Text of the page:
Erdogans kamp mot den frie pressen: En studie av pressefrihetens utvikling i Tyrkia under AKP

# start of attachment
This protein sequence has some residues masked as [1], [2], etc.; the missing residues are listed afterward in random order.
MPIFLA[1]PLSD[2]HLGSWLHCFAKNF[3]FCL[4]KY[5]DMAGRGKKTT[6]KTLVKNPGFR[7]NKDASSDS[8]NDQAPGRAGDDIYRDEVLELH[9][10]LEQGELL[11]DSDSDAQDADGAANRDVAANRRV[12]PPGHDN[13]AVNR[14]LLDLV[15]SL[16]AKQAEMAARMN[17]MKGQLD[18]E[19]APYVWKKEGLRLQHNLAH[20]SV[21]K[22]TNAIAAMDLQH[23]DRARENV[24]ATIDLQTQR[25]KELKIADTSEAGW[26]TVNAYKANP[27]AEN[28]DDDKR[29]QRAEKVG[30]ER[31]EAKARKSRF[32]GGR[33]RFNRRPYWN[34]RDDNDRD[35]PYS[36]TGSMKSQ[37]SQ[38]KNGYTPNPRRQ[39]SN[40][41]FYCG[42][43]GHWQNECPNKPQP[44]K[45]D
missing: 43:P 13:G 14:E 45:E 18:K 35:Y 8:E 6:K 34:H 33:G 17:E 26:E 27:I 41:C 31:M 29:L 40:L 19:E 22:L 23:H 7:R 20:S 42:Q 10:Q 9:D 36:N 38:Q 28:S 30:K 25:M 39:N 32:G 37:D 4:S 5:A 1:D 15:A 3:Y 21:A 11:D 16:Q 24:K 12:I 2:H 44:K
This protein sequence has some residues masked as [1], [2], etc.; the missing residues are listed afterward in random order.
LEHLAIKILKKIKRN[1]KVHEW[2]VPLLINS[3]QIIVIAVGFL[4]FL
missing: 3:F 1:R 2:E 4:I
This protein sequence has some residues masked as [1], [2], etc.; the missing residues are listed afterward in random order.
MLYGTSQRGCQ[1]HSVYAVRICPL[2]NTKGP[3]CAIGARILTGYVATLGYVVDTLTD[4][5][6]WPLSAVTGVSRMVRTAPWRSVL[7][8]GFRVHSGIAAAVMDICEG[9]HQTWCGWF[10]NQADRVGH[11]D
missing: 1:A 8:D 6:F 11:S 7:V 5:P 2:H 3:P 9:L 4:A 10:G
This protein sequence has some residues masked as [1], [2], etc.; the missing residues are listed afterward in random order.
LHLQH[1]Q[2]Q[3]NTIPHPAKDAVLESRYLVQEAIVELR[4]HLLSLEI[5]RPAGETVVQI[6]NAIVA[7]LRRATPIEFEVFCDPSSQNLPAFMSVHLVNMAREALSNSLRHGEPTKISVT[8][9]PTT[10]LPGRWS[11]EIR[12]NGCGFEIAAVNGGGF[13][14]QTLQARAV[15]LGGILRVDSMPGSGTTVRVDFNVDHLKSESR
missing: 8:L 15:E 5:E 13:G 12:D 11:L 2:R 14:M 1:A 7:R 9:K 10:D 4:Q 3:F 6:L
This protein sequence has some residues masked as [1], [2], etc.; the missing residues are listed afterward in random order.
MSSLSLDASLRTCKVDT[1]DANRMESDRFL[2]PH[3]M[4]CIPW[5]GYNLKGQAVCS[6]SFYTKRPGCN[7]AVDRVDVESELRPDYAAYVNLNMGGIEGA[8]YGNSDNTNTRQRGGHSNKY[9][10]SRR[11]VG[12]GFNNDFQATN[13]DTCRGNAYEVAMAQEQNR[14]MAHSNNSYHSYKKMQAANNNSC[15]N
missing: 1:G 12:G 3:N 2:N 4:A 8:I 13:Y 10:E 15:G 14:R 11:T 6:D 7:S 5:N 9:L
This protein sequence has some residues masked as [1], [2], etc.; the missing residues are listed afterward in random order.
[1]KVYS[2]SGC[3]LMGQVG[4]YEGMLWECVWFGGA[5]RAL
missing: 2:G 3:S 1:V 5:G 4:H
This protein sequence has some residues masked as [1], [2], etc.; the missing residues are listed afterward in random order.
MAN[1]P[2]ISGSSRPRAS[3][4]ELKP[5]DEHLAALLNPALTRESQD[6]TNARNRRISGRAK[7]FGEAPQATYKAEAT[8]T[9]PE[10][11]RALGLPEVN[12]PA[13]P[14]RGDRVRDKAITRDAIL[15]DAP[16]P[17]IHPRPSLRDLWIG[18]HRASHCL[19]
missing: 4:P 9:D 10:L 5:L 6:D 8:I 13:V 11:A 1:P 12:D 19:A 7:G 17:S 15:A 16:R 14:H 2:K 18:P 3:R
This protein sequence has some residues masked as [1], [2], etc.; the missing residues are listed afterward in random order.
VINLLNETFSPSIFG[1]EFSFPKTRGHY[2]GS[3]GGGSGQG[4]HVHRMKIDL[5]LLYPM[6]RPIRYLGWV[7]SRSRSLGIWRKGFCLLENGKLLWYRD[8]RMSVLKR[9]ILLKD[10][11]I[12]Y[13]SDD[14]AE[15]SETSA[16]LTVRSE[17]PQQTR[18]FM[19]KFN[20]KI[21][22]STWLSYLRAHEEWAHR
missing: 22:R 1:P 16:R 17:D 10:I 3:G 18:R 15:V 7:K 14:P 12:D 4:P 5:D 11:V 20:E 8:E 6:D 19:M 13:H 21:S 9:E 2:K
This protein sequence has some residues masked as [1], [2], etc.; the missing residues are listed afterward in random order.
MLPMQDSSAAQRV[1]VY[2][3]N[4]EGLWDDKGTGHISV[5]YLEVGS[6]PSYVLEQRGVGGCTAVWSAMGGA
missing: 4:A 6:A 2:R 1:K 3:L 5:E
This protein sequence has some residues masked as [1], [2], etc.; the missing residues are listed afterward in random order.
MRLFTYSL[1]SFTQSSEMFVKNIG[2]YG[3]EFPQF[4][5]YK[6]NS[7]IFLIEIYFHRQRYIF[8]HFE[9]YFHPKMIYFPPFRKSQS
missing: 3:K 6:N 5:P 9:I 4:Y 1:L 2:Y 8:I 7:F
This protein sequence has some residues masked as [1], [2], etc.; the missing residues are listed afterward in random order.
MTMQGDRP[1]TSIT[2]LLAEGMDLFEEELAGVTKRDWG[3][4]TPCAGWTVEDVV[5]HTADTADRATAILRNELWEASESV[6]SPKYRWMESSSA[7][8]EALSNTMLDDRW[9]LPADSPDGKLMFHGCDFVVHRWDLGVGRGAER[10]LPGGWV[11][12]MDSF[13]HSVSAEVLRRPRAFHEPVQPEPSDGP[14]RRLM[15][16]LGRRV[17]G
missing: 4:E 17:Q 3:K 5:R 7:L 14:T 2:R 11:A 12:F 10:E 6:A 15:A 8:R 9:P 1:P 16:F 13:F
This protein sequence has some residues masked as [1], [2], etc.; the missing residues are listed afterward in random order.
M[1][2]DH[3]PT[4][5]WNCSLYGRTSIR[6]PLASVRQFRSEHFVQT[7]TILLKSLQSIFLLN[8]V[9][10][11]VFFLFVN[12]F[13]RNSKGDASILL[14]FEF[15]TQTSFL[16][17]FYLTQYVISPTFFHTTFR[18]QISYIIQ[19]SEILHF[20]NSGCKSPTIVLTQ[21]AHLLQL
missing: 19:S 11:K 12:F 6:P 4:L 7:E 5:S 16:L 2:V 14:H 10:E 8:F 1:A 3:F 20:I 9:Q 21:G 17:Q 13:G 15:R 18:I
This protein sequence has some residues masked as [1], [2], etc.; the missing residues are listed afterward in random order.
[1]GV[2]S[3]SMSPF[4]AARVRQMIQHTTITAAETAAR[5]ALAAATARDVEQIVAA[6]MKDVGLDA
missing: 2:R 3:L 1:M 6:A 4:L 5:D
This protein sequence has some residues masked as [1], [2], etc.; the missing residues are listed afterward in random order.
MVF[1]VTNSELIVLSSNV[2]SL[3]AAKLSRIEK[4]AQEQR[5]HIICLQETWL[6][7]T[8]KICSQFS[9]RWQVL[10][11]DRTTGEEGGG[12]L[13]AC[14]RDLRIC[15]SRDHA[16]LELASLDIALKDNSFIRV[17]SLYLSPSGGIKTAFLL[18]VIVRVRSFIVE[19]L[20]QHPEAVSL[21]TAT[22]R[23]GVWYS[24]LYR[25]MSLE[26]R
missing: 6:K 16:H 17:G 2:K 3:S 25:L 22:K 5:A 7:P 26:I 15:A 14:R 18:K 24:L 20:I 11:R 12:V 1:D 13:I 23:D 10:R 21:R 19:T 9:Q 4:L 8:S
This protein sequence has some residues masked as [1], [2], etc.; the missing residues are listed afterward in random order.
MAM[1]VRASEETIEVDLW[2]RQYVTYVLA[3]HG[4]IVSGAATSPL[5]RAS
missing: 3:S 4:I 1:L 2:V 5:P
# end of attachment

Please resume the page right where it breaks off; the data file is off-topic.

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The freedom of the press in Turkey saw new and different challenges in the period between 2002-2015, following the decisive 2002 election victory of the Justice and Development Party (AKP), which has been in power ever since. For decades, the country had been criticized for a high number of imprisoned journalists. Since 2002 the number of imprisoned journalists continued to rise and the Turkish media has been subjected to an ever-increasing government pressure. During the first years of AKP rule, Turkey experienced relatively rapid economic growth and increasing political stability. In hope of gaining membership in the European Union the AKP pursued further democratization of the country. Among the EU entry requirements was an improvement in the poor conditions of the freedom of press. Turkish mass media was already marked by a strong patron-client relationship, due to the conglomeration of the media in the 1980s. In recent years AKP has shifted to a more authoritarian style of rule, with a strong impact on democratic processes. The latter end of the period has seen severe informal restrictions on journalistic freedom. By the end of 2015 large parts of Turkish media was under government control. Turkish media have since the 1980s operated under a polarized and politicized structure were professional solidarity have been absent. The media have found it difficult to mobilize as a united front against the increased government pressure under AKP’s rule. How did a divided media community respond to increased government pressure? Has the media been silenced or did the increased pressure also result in a growing resistance? How did the impact of other developments in Turkish civil society influence the media? This thesis is a study of English-language Turkish media from the period, and provides an analysis of the development of press freedom in Turkey in the 2002-2015 period.